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The role of intestinal mononuclear phagocytes in driving the chronic inflammation of inflammatory bowel disease

Research group
Active research
Project owner
Institute of Biomedicine

Short description

The inflammatory bowel diseases (IBD) Crohn’s disease and ulcerative colitis are severe, chronic inflammatory disorders of the intestine. IBD results in lifelong suffering for the patients and greatly increases the risk for colorectal cancer. Our research aims to understand the role of specific cell types in driving the inflammation of IBD. To do this, we isolate cells from intestinal tissue of patients with IBD and similar tissue from controls. Using the isolated cells, we study the pathways that are turned on in the IBD patients compared to controls. In this way we can understand the mechanisms underlying the chronic inflammation, which will help develop new treatments.

The inflammatory bowel diseases (IBD) Crohn’s disease and ulcerative colitis are severe, chronic inflammatory disorders of the intestine. These life-long diseases strike young individuals and are chronic health problems worldwide. Moreover, persons with IBD have a greatly increased risk to develop colorectal cancer. Unfortunately, current treatments are insufficient as they have severe side effects and are only effective in some patients. Thus, new treatments are needed to stop the chronic inflammation of IBD that can ultimately lead to colorectal cancer.

The pathogenesis of IBD is not fully understood, but uncontrolled immune reactivity against intestinal microorganisms combined with environmental and genetic factors underlie the disease. Infiltration of proinflammatory immune cells into the intestinal mucosa is induced, which releases cytokines that drive inflammation and lead to tissue damage. As aberrant immune-driven inflammation towards intestinal commensals is central to IBD pathogenesis, our studies focus on understanding how intestinal phagocytic cells, particularly macrophages and dendritic cells, contribute to intestinal inflammation as a means to develop new treatments. To this end, phagocytic cells are isolated from intestinal tissue of IBD patients and non-inflamed controls. Signaling downstream of inflammation-amplifying receptors are studied in phagocyte populations using gene- and protein expression methodologies.  The goal is to define the signaling pathways driving inflammation in patients and whether blocking receptors that initiate the signaling reduces inflammation. In this way we can explored new therapies for IBD. Finding new treatments is critical to relieve the chronic suffering of patients and prevent the development of colitis-associated colorectal cancer. Mechanistic understanding of the molecular mechanisms driving the inflammation gained from this project will reveal new possibilities for treatment strategies for IBD patients.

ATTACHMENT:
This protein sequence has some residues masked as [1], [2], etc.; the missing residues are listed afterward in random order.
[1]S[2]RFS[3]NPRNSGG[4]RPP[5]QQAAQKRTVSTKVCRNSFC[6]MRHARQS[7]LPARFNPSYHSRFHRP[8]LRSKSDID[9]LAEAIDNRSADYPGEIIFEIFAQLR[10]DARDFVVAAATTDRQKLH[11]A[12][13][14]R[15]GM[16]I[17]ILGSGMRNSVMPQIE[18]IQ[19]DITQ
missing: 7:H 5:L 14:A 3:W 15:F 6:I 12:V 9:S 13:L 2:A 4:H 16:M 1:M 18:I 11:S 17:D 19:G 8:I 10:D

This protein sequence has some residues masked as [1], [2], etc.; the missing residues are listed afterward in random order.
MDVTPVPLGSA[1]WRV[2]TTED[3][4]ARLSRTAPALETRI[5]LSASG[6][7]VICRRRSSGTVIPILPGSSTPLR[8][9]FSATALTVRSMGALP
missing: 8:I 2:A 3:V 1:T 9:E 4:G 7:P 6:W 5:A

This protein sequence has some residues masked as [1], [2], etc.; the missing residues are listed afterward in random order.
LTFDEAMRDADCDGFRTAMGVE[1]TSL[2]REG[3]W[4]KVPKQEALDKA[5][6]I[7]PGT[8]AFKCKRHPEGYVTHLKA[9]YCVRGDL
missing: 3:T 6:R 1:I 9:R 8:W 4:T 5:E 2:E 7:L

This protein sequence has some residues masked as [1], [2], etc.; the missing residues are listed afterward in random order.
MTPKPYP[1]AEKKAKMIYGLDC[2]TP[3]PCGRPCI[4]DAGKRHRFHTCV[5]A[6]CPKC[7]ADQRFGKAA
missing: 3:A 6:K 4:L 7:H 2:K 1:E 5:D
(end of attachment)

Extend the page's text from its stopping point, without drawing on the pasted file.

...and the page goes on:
Group members

Charles Caër

Frida Gorreja

Johannes Alfredsson